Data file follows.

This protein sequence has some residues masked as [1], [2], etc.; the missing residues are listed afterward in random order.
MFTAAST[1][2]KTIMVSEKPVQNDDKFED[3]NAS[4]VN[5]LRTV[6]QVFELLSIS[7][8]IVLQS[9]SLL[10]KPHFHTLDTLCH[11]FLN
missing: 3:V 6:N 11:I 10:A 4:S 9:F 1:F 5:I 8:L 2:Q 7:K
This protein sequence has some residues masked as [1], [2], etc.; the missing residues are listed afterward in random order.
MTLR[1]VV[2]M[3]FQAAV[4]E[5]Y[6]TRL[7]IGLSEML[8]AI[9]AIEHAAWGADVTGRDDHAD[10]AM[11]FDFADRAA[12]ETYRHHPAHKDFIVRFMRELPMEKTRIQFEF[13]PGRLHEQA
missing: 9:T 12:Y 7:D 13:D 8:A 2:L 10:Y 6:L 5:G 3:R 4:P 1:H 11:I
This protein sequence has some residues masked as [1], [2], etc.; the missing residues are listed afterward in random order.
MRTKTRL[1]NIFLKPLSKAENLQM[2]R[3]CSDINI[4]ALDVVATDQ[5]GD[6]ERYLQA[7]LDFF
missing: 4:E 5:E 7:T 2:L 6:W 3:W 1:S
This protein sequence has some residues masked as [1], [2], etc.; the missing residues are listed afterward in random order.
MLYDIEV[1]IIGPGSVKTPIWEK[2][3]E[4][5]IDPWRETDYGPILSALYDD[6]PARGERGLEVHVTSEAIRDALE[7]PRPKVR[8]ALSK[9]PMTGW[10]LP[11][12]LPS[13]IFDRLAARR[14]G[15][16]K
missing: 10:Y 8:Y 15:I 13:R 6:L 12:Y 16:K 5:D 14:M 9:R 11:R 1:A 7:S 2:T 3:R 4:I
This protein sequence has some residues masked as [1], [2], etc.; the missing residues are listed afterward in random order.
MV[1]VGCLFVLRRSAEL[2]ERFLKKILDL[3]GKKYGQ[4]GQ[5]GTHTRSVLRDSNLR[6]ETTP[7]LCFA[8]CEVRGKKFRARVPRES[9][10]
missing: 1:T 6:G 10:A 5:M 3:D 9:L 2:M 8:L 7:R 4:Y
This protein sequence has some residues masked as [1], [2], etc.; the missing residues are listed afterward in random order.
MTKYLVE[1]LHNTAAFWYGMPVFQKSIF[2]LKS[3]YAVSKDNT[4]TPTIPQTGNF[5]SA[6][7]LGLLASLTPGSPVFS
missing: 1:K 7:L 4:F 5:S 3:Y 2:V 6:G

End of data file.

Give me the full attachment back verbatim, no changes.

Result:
This protein sequence has some residues masked as [1], [2], etc.; the missing residues are listed afterward in random order.
MFTAAST[1][2]KTIMVSEKPVQNDDKFED[3]NAS[4]VN[5]LRTV[6]QVFELLSIS[7][8]IVLQS[9]SLL[10]KPHFHTLDTLCH[11]FLN
missing: 3:V 6:N 11:I 10:A 4:S 9:F 1:F 5:I 8:L 2:Q 7:K
This protein sequence has some residues masked as [1], [2], etc.; the missing residues are listed afterward in random order.
MTLR[1]VV[2]M[3]FQAAV[4]E[5]Y[6]TRL[7]IGLSEML[8]AI[9]AIEHAAWGADVTGRDDHAD[10]AM[11]FDFADRAA[12]ETYRHHPAHKDFIVRFMRELPMEKTRIQFEF[13]PGRLHEQA
missing: 9:T 12:Y 7:D 13:D 8:A 2:L 10:Y 6:L 5:G 3:R 4:P 1:H 11:I
This protein sequence has some residues masked as [1], [2], etc.; the missing residues are listed afterward in random order.
MRTKTRL[1]NIFLKPLSKAENLQM[2]R[3]CSDINI[4]ALDVVATDQ[5]GD[6]ERYLQA[7]LDFF
missing: 4:E 5:E 7:T 2:L 6:W 3:W 1:S
This protein sequence has some residues masked as [1], [2], etc.; the missing residues are listed afterward in random order.
MLYDIEV[1]IIGPGSVKTPIWEK[2][3]E[4][5]IDPWRETDYGPILSALYDD[6]PARGERGLEVHVTSEAIRDALE[7]PRPKVR[8]ALSK[9]PMTGW[10]LP[11][12]LPS[13]IFDRLAARR[14]G[15][16]K
missing: 10:Y 8:Y 15:I 13:R 6:L 12:Y 16:K 5:D 14:M 9:R 11:R 1:A 7:S 2:T 3:R 4:I
This protein sequence has some residues masked as [1], [2], etc.; the missing residues are listed afterward in random order.
MV[1]VGCLFVLRRSAEL[2]ERFLKKILDL[3]GKKYGQ[4]GQ[5]GTHTRSVLRDSNLR[6]ETTP[7]LCFA[8]CEVRGKKFRARVPRES[9][10]
missing: 1:T 6:G 10:A 5:M 3:D 9:L 2:M 8:L 7:R 4:Y
This protein sequence has some residues masked as [1], [2], etc.; the missing residues are listed afterward in random order.
MTKYLVE[1]LHNTAAFWYGMPVFQKSIF[2]LKS[3]YAVSKDNT[4]TPTIPQTGNF[5]SA[6][7]LGLLASLTPGSPVFS
missing: 1:K 7:L 4:F 5:S 3:Y 2:V 6:G